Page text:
Now Is the Time to Buy European Stocks

Picture for European stocks are about to soar

You have a rare opportunity with European stocks.

It’s your chance to step back in time and take advantage of a valuable investment if you missed it the first time.

At the beginning of the year, I explained why Europe was the place to invest for 2015. Europe was set to outperform the U.S. stock market with flying colors. While Janet Yellen and the Fed heads prepared to increase interest rates for first time since 2006, Mario Draghi & Co. proposed another round of massive quantitative easing, and low interest rates for years to come.

As it turns out, I was spot on the money. The European REIT I recommended is now up 15.6%, even after the continent experienced a correction. For comparison, the Dow Jones Industrial Average is down 0.4% year-to-date.

Clearly betting on European stocks has been the right call.

And thanks to Greece’s latest drama, today is your second chance at that rally…

Late last night, Greece and the euro zone came to a last-minute agreement on a third bailout for the debt-stricken country — but the damage to the stock market has already been done. Over the past three months, the main European exchanges have plunged more than 10%. Stock markets around the world took a hit as Greece and the euro zone struggled to reach a deal, with the Dow posting its biggest loss since 2013, France and Germany posting their biggest loss since 2011, and the Shanghai market tumbling 3.3%.

Despite the steep drop the European stocks encountered, they’re not down for long. They’ve rebounded over the past week on the hopes of a last-minute deal between Greece and its creditors — a hope that’s paid off.

With Greece’s deal, and the market about to rebound, European stocks remain a bargain, especially compared to where they were trading three months ago and compared to overpriced U.S. stocks. Considering that European stocks are set to outperform American markets over the next decade, now is the time to jump back into Europe.

So now is your chance to repeat the call I started the year off with — buy Europe.

To do that, I’m looking at Allianz (XETRA: ALV) — a leading property-casualty and life insurance company located in Germany.

Allianz shares are up 7% since the beginning of the year, but its shares are poised to surge much higher.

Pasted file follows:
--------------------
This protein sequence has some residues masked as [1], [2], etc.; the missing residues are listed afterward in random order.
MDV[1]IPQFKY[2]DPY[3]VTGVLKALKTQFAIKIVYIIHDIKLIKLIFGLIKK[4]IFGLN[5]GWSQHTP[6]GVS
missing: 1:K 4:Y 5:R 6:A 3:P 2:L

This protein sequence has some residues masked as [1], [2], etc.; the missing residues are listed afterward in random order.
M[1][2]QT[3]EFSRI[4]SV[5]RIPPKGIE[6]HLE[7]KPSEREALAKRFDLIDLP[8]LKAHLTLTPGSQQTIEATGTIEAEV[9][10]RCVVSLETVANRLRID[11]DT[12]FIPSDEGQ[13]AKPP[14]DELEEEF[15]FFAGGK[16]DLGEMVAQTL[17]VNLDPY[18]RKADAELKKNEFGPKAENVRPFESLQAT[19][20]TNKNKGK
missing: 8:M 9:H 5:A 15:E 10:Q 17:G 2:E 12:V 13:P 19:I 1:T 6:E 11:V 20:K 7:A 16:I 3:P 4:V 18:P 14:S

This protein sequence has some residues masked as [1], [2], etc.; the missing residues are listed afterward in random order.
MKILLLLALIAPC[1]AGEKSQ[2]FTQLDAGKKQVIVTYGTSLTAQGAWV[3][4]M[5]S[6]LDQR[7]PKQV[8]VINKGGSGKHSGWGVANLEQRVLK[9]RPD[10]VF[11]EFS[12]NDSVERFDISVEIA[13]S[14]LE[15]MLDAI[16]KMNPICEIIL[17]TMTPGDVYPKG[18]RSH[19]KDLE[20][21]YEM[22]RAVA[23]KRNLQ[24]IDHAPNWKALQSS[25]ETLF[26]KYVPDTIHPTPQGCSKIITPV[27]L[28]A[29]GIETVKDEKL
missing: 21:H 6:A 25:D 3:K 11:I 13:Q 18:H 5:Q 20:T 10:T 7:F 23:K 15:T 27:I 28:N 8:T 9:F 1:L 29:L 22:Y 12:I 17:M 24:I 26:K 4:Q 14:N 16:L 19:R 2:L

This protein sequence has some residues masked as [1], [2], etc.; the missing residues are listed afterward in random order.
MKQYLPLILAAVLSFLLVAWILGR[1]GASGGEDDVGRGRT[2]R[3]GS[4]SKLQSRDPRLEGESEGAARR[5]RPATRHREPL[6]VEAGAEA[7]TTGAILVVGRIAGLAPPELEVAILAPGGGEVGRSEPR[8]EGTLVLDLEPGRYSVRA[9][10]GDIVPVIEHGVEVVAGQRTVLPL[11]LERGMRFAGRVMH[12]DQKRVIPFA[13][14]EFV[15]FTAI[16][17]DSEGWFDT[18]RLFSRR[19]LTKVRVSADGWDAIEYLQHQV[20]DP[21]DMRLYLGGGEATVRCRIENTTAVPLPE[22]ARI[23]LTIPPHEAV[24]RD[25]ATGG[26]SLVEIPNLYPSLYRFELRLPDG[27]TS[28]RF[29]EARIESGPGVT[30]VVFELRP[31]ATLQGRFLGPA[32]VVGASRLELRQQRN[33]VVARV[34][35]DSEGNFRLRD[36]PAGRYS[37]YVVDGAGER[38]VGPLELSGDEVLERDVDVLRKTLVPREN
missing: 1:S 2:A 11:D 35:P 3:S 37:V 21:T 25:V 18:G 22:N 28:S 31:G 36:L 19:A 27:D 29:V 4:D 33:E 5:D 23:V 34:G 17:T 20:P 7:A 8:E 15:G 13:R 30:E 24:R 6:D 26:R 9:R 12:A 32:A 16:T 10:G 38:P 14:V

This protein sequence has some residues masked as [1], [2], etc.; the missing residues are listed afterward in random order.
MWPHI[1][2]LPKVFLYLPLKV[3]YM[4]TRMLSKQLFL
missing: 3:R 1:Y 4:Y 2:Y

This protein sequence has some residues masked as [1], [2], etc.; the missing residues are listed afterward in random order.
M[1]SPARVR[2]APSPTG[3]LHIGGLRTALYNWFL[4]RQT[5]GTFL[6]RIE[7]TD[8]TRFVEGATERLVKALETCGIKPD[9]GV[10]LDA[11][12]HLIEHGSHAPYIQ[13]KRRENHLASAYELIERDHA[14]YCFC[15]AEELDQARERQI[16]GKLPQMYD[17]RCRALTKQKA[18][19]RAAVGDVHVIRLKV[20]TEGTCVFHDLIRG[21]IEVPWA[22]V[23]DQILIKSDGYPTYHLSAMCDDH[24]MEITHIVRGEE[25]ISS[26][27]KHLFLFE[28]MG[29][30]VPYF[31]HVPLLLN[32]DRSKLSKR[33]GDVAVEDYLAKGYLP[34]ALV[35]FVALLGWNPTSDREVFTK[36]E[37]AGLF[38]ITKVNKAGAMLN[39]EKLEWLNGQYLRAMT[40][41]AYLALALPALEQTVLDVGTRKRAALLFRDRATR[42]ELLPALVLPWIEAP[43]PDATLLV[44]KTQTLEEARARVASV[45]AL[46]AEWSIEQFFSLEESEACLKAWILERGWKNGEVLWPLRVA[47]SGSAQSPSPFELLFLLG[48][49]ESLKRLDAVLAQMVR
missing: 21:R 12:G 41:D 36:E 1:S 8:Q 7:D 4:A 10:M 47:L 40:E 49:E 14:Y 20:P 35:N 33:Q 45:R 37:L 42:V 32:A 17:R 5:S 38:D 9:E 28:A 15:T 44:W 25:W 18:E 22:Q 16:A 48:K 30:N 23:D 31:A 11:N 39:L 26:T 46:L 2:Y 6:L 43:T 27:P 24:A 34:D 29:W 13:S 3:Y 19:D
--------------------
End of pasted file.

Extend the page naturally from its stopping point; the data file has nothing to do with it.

Before I get into Allianz, let me explain how it’s been affected by Greece’s financial crisis and how it will benefit from the market’s bounce back.

European Stocks’ Outperformance

Shares in Allianz were off to a hot start this year, jumping 24% in just four months.

But once the situation in Greece started to unravel, it was a completely different story. As Greece went back and forth with its creditors, refusing to implement harsher austerity measures, European stocks took a hit. As a result, over the past three months shares in Allianz tumbled more than 16%.

But now that Greece has struck a deal with the euro zone (as Jeff predicted), European stocks are going back to what they were doing before this Greek drama unfolded — outperforming U.S. stocks.

Other than suffering a stock market correction from Greece, Europe (and its stocks) will have no hangover.

The European Central Bank (ECB) is maintaining its version of quantitative easing, which is going to keep the continent’s historically low yields even lower, for longer, than the U.S.

So investors are going to be forced to find income in the stock market — which is exactly what has bolstered the U.S. stock market for the past six years.

You can benefit from Europe’s hunt for yield through Allianz.

Europe’s Answer to Finding Yield

Always keeping income in mind, I look to lock in higher yields during temporary market corrections (as the Greek crisis has proven to be). Allianz allows us to do just that.

The stock offers a generous yield of 4.7%. And even though 4.7% sounds strong by itself, it also represents the stock’s highest yield since 2012. Better yet, Allianz has a history of paying a steady dividend: It has only reduced its dividend once since 1997, which was because of the global financial crisis.

Image for European stocks

This is the kind of dividend history that tells me the strength of a company’s underlying operations — these cash checks are a true display of substantial cash flows.

In short, Greece’s crisis is giving you the chance to turn back time and play Europe as if it were the start of the year — which is when Allianz surged 24%.

Allianz will pick up where it left off, and should hand investors a similar return by the end of the year. The stock is only fetching 10.58 times its current earnings, compared to 9.98 at the beginning of the year, so it will be a favorite among those seeking yield in undervalued stocks.

Chad Shoop Sovereign Investor
Chad Shoop
Editor, Pure Income